Rooftop Detention (Blue Roofs)

Image of a modular tray blue roof system in New York City


Rooftop detention, also known as a “blue roof”, is designed to provide temporary storage and slow release of stormwater runoff. This technique is most commonly used in dense urban areas where other methods of stormwater detention are impractical.

Blue roofs are used to detain rooftop runoff onsite and reduce the rate of runoff from rooftops during rainfall events. A blue roof may be used as a stand-alone detention method or because they do little to improve the water quality of runoff, as part of a treatment train that includes other low impact development and conventional best management practices (BMPs) such as bioretention, infiltration, wetland systems, or green roofs to enhance the function, improve the performance, and reduce the cost of those approaches. The four primary blue roof types are described below:

Roof-Integrated Designs

Roof‐integrated designs are built during new construction or modifications of existing roofs to intentionally store standing water over extended periods. These designs utilize a roofing membrane or waterproofing system as the primary water detention structure. Water is temporarily ponded directly on the roof surface. Roof-integrated designs can be designed to store water either as an open water surface or within a porous media.

In addition, structures such as walkways, decks, or plazas can be constructed on top of roof integrated designs to minimize the impact of ponded water on roof access. Alternatively, porous media such as flexible paving tiles or granular media can be used as a permeable walking surface on all or part of the roof to allow for access, while reducing the amount of standing open water.

Roof‐integrated designs can be constructed as a secondary roofing layer on top of an existing surface in the same manner as a physical root barrier in green roof designs. Image of a modular tray design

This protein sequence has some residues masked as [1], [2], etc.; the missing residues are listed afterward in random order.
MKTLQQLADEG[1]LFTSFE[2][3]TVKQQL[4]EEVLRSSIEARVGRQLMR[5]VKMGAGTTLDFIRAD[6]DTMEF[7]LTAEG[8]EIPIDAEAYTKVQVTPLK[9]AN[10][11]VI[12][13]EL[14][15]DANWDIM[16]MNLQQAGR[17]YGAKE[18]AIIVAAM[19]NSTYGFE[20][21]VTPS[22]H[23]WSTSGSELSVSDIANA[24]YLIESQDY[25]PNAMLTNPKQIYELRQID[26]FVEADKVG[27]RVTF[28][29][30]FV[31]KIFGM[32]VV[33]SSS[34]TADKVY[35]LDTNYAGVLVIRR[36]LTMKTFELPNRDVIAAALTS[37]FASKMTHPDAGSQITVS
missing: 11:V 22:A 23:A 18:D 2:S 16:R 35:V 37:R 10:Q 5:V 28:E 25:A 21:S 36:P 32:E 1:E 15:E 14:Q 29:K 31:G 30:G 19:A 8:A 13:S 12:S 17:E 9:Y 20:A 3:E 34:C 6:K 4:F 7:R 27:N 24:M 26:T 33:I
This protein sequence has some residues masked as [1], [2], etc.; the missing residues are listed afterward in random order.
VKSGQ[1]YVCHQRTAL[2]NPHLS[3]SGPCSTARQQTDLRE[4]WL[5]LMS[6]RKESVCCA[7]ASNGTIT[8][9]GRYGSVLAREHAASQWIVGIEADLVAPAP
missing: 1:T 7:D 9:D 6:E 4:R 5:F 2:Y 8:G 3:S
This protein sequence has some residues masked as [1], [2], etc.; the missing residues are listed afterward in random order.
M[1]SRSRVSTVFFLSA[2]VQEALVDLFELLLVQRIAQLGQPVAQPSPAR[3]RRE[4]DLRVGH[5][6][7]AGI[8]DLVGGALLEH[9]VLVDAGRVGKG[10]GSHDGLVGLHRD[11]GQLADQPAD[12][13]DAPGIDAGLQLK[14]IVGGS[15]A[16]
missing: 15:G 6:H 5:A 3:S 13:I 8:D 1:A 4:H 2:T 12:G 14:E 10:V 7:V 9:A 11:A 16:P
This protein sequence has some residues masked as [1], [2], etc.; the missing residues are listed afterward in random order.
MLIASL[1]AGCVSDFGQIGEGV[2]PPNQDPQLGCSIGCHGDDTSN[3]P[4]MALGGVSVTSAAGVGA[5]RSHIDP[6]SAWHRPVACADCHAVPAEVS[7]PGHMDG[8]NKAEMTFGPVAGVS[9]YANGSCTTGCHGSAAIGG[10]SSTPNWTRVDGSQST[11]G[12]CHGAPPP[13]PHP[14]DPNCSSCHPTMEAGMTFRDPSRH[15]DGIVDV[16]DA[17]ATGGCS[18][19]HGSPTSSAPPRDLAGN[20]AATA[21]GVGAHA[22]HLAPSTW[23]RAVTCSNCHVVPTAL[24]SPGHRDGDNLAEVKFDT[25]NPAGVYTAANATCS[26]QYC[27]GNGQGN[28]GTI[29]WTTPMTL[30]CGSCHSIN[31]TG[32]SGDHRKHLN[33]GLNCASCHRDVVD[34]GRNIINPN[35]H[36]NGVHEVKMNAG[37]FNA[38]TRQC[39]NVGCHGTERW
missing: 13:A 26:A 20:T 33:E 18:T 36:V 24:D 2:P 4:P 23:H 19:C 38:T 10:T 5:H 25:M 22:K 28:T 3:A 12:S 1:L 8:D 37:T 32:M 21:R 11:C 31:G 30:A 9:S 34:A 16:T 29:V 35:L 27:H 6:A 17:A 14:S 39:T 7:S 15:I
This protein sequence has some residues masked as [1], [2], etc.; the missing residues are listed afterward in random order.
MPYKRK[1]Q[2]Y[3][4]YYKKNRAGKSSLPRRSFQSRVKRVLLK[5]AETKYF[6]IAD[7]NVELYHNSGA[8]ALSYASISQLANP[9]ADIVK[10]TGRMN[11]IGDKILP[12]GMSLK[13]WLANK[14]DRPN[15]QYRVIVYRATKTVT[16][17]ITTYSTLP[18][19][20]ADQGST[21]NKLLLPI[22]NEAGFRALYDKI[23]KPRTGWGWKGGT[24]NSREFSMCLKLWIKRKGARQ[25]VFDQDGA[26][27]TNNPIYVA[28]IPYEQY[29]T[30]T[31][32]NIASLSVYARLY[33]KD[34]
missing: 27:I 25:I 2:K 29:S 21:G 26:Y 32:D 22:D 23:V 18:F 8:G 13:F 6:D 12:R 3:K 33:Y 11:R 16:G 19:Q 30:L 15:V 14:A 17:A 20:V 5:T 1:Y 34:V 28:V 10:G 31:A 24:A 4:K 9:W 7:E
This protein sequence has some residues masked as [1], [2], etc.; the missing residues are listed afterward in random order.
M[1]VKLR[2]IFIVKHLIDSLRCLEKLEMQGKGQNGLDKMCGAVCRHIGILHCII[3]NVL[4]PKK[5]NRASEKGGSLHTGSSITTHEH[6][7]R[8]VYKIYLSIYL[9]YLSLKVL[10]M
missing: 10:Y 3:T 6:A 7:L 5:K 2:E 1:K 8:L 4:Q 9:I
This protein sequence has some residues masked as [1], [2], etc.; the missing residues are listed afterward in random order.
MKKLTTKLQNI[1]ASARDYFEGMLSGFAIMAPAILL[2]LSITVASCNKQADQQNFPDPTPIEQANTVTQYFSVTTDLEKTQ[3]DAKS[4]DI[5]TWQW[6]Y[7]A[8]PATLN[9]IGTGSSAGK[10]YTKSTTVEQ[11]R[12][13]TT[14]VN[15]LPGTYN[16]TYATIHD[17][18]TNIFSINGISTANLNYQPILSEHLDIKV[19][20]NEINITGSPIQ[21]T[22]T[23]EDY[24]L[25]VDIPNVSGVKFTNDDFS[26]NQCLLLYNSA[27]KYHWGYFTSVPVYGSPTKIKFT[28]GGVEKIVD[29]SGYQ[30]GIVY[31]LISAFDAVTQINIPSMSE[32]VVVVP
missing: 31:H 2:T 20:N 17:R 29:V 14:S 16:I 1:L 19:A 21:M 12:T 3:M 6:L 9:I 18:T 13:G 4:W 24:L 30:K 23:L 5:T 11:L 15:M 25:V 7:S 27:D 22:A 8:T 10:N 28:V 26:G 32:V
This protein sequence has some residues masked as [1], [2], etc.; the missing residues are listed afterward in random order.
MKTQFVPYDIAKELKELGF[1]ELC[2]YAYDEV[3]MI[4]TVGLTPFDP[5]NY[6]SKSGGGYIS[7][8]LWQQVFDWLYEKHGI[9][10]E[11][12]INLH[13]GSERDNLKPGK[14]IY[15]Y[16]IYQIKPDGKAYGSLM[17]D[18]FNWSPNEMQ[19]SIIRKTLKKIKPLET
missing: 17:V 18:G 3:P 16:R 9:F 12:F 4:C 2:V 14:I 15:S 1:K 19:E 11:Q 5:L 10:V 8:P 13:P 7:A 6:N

Modular Tray Designs

Modular tray systems use plastic trays to temporarily detain water during rainfall. This approach provides flexibility in both the size and configuration of the detention system and is well‐suited for retrofit designs. Rooftop equipment and structures can be avoided through selective placement of the trays. Loading issues can be addressed though optimal density and placement configurations. The trays can be physically attached to the roof or underlying supporting grid and/or held in place with ballast comprised of coarse stone or other weighed materials. The depth of the ballast or media contained in the trays can be varied depending on the desire to reduce the presence of open water surfaces.

Modular trays can have a variety of different outlet designs according to the goals of the installation (e.g., reduce peak flows, achieve specific lag time for target events, etc.). When water is released, the drainage system for the roof continues to function as it did prior to the retrofit (i.e., hydraulic head and flow depths on the roofing surface during rainfall are not increased).

Modular tray blue roof designs can be selectively mixed with green roof components to improve aesthetics and provide some of the additional benefits of green roofs. The most challenging component of blue roof try designs is the robustness of the hydraulic outlet design. Consistent and reliable drainage of the trays with little maintenance is a key consideration. Some designs allow for trays to be interconnected to effectively act as a larger “tank”.


Roof‐dams or roof‐checks are impermeable or semi-permeable interim breaks in the surface flow paths installed on existing or new roofs, which allow water to pond behind them as temporary detention. The dams can incorporate specific overflow or outlet designs to slowly release the stored water. In the same manner as a roof‐integrated design, the roof is used as the primary water detention structure with the flows being restricted by the roof‐dams. If retrofit onto existing roofs, the ability of the roof to accept additional ponding should be assessed and addressed. In older roof installations, new roofing and additional water proofing may be needed in conjunction with the installation of the dams.